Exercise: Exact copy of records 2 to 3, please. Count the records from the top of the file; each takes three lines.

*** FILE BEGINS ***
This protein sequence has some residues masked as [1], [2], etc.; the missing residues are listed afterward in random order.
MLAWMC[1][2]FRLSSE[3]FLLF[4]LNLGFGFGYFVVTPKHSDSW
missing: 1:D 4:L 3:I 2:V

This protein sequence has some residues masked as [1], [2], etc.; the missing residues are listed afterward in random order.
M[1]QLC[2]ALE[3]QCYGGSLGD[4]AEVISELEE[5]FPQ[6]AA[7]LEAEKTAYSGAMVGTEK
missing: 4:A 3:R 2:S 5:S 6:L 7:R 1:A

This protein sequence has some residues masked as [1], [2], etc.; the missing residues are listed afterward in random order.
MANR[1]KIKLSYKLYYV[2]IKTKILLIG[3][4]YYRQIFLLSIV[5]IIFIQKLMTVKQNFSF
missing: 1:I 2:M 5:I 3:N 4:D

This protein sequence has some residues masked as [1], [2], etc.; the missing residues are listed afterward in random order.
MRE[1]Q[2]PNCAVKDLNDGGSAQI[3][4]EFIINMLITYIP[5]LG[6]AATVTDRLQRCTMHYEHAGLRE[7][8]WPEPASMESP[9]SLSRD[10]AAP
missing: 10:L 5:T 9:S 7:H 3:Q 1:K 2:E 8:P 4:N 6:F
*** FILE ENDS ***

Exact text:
This protein sequence has some residues masked as [1], [2], etc.; the missing residues are listed afterward in random order.
M[1]QLC[2]ALE[3]QCYGGSLGD[4]AEVISELEE[5]FPQ[6]AA[7]LEAEKTAYSGAMVGTEK
missing: 4:A 3:R 2:S 5:S 6:L 7:R 1:A

This protein sequence has some residues masked as [1], [2], etc.; the missing residues are listed afterward in random order.
MANR[1]KIKLSYKLYYV[2]IKTKILLIG[3][4]YYRQIFLLSIV[5]IIFIQKLMTVKQNFSF
missing: 1:I 2:M 5:I 3:N 4:D